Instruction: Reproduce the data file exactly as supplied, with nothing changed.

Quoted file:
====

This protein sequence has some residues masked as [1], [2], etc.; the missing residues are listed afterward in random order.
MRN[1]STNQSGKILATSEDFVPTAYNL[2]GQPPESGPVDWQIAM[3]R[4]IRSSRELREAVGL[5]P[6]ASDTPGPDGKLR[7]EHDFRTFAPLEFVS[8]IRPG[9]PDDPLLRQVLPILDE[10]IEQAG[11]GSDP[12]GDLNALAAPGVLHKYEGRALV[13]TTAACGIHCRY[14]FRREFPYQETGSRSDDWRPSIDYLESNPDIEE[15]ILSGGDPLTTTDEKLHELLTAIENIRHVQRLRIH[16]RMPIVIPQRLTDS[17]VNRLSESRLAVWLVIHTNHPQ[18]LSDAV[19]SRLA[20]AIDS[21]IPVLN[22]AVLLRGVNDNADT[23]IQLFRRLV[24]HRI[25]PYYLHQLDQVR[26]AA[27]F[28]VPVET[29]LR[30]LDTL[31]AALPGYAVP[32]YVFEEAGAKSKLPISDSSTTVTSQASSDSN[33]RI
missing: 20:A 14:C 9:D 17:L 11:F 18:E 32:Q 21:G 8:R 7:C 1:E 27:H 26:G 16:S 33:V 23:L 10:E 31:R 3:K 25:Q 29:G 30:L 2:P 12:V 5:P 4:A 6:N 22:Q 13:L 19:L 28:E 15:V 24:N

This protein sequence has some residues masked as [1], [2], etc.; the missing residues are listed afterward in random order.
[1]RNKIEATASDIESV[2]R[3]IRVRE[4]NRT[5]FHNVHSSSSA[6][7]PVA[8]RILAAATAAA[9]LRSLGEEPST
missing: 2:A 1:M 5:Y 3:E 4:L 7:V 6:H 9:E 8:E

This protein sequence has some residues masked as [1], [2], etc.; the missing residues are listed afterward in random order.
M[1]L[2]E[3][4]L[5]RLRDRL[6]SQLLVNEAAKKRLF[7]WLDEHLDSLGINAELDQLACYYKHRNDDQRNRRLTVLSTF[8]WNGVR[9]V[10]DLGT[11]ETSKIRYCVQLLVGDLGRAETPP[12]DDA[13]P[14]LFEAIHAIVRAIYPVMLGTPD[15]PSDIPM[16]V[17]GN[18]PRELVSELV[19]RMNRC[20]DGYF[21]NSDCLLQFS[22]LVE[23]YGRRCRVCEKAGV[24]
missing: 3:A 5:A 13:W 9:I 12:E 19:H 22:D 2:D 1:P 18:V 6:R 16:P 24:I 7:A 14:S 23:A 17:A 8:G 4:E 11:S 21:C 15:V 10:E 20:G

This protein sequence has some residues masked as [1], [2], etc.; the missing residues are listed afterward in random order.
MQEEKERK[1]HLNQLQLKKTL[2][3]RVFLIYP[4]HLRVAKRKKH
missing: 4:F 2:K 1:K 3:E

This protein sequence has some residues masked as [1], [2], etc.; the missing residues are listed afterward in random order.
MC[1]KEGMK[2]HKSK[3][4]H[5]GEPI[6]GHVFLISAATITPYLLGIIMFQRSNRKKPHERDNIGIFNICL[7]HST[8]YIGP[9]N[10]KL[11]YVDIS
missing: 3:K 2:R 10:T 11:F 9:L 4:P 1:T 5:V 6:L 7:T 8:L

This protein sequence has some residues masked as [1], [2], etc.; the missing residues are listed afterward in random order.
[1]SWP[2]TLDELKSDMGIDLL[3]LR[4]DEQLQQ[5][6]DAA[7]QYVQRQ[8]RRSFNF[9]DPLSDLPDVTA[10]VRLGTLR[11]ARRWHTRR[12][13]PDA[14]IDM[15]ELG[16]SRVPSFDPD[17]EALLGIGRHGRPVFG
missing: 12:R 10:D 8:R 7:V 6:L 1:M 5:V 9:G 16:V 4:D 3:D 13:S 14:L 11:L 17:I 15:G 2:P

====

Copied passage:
This protein sequence has some residues masked as [1], [2], etc.; the missing residues are listed afterward in random order.
MRN[1]STNQSGKILATSEDFVPTAYNL[2]GQPPESGPVDWQIAM[3]R[4]IRSSRELREAVGL[5]P[6]ASDTPGPDGKLR[7]EHDFRTFAPLEFVS[8]IRPG[9]PDDPLLRQVLPILDE[10]IEQAG[11]GSDP[12]GDLNALAAPGVLHKYEGRALV[13]TTAACGIHCRY[14]FRREFPYQETGSRSDDWRPSIDYLESNPDIEE[15]ILSGGDPLTTTDEKLHELLTAIENIRHVQRLRIH[16]RMPIVIPQRLTDS[17]VNRLSESRLAVWLVIHTNHPQ[18]LSDAV[19]SRLA[20]AIDS[21]IPVLN[22]AVLLRGVNDNADT[23]IQLFRRLV[24]HRI[25]PYYLHQLDQVR[26]AA[27]F[28]VPVET[29]LR[30]LDTL[31]AALPGYAVP[32]YVFEEAGAKSKLPISDSSTTVTSQASSDSN[33]RI
missing: 20:A 14:C 9:D 17:L 11:F 18:E 32:Q 21:G 8:R 7:C 1:E 27:H 26:G 16:S 33:V 23:L 10:E 31:R 3:K 25:Q 29:G 30:L 2:P 12:V 5:P 4:A 6:N 22:Q 13:L 19:L 28:E 15:V 24:N

This protein sequence has some residues masked as [1], [2], etc.; the missing residues are listed afterward in random order.
[1]RNKIEATASDIESV[2]R[3]IRVRE[4]NRT[5]FHNVHSSSSA[6][7]PVA[8]RILAAATAAA[9]LRSLGEEPST
missing: 2:A 1:M 5:Y 3:E 4:L 7:V 6:H 9:E 8:E

This protein sequence has some residues masked as [1], [2], etc.; the missing residues are listed afterward in random order.
M[1]L[2]E[3][4]L[5]RLRDRL[6]SQLLVNEAAKKRLF[7]WLDEHLDSLGINAELDQLACYYKHRNDDQRNRRLTVLSTF[8]WNGVR[9]V[10]DLGT[11]ETSKIRYCVQLLVGDLGRAETPP[12]DDA[13]P[14]LFEAIHAIVRAIYPVMLGTPD[15]PSDIPM[16]V[17]GN[18]PRELVSELV[19]RMNRC[20]DGYF[21]NSDCLLQFS[22]LVE[23]YGRRCRVCEKAGV[24]
missing: 3:A 5:A 13:W 9:I 12:E 19:H 22:D 2:D 1:P 18:V 6:R 16:P 24:I 7:A 14:S 23:A 17:A 8:G 4:E 11:S 21:C 15:V 10:E 20:G

This protein sequence has some residues masked as [1], [2], etc.; the missing residues are listed afterward in random order.
MQEEKERK[1]HLNQLQLKKTL[2][3]RVFLIYP[4]HLRVAKRKKH
missing: 4:F 2:K 1:K 3:E

This protein sequence has some residues masked as [1], [2], etc.; the missing residues are listed afterward in random order.
MC[1]KEGMK[2]HKSK[3][4]H[5]GEPI[6]GHVFLISAATITPYLLGIIMFQRSNRKKPHERDNIGIFNICL[7]HST[8]YIGP[9]N[10]KL[11]YVDIS
missing: 3:K 2:R 10:T 11:F 9:L 4:P 1:T 5:V 6:L 7:T 8:L

This protein sequence has some residues masked as [1], [2], etc.; the missing residues are listed afterward in random order.
[1]SWP[2]TLDELKSDMGIDLL[3]LR[4]DEQLQQ[5][6]DAA[7]QYVQRQ[8]RRSFNF[9]DPLSDLPDVTA[10]VRLGTLR[11]ARRWHTRR[12][13]PDA[14]IDM[15]ELG[16]SRVPSFDPD[17]EALLGIGRHGRPVFG
missing: 12:R 10:D 8:R 7:V 6:L 1:M 5:V 9:G 16:V 4:D 3:D 13:S 14:L 11:L 17:I 15:G 2:P